Well I might be wrong but then rat race in Taiwan is not as bad as in Singapore and Hong Kong.
Here is a tldr post here, just my 2 cents worth of thoughts here. This is what I think after reading financial papers and keep track of Singapore and Taiwan fiscal year. (yes, I keep track of the market even I work in media industry, who won't want to earn more money ? Heh..)
Underpaid is kinda of what the govt set its policies in it earlier years. The gross salary median has not increased in more than 10 years.
It was thought for most Taiwanese for more than two decades that the government and decision-makers have spent time preserving their own interests and in fighting the ideological warfare, instead of sustaining the economy. But after 1970s, Taiwan didn't woo multinational companies like Singapore does, didn't set up a financial hub like Hong Kong did or set up conglomerates the way South Korea did.
President Ma did not come out tops for his policies neither did he deliver his promises in 2008 when he won the presidential elections, taking back control from DPP. An annual economic growth of 6 per cent, a per capita GDP of US$30,000, and an unemployment rate of below 3 per cent. Youth employment rates is now hovering at 12 percent current (might be wrong, numbers could be lower from the time I read the article from the papers)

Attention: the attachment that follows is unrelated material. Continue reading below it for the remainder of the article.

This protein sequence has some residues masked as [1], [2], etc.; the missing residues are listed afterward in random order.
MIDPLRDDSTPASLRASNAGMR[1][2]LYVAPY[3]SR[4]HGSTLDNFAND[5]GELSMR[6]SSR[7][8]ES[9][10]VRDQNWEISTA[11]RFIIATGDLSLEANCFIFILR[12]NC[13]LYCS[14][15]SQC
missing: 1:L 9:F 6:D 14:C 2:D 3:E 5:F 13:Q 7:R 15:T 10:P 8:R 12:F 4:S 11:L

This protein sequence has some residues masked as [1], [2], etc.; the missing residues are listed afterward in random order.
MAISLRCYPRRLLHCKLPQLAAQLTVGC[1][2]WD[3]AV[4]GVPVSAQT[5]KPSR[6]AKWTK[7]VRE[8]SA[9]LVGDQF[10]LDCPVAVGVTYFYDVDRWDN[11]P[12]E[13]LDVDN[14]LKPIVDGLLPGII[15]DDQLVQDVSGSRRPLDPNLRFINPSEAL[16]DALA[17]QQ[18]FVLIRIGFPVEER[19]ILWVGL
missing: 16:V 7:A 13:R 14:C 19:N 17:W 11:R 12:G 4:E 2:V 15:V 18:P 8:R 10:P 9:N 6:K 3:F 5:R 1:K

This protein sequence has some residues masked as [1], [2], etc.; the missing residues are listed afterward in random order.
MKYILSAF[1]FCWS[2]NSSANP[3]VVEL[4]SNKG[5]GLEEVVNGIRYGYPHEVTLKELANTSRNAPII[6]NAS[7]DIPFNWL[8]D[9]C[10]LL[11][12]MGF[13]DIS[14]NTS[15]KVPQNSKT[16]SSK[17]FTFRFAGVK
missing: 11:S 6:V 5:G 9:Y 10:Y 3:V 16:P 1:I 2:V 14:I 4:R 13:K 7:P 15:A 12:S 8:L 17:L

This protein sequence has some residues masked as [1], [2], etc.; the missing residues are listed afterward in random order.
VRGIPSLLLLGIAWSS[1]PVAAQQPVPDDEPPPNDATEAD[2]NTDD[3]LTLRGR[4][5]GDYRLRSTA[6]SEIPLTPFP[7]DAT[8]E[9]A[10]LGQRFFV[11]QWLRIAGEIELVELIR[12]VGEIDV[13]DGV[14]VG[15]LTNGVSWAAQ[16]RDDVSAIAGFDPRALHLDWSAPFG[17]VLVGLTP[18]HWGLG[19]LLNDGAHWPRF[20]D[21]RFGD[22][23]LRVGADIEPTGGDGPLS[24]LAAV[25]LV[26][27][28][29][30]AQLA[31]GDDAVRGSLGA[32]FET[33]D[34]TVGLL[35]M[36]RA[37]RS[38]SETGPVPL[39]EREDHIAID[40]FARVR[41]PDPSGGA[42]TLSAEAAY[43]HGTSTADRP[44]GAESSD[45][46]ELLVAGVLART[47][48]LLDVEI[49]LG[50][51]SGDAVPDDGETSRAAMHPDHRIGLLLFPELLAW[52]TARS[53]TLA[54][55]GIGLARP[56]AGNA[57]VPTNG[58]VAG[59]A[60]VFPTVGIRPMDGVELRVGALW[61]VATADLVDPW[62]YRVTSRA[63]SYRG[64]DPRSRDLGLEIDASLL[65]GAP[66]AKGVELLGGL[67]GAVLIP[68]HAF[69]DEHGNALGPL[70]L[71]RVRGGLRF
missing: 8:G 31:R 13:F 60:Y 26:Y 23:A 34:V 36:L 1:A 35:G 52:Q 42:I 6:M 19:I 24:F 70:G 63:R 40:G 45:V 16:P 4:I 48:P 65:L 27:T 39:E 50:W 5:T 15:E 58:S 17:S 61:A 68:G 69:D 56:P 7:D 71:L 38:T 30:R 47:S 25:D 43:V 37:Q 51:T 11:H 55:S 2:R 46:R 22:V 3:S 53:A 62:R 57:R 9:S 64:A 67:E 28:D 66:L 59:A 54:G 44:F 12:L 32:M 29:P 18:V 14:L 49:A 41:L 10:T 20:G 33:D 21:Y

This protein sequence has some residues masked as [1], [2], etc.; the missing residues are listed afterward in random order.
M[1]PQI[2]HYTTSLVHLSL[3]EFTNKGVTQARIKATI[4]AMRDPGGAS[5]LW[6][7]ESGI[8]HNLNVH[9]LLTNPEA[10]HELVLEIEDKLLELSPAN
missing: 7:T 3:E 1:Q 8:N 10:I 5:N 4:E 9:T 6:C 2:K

The economic-growth rate has halved every decade since the 1990s, and Taiwan’s gross domestic product (GDP) grew just 0.75 per cent last year. The government slashed the 2016 growth forecast from 2.32 per cent to 1.47 per cent because of subdued international demand for exports.
Taiwan spends 6 - 7 percent of the GDP for healthcare alone, pension scheme 60,000 NTD for retired civil servants plus a savings rate of 18 per cent. Pension scheme is set to rise to an all-time high of 7.37 per cent, or NT$147.2 billion in 2016, of the total government budget.
The overall lack of investment is also a problem. Domestic firms are conservative on investment, and are sitting on cash mainly because of the unstable political environment and industrial policy. Foreign firms face additional hurdles such as outdated regulations, strict labour policy, and cultural and language barriers.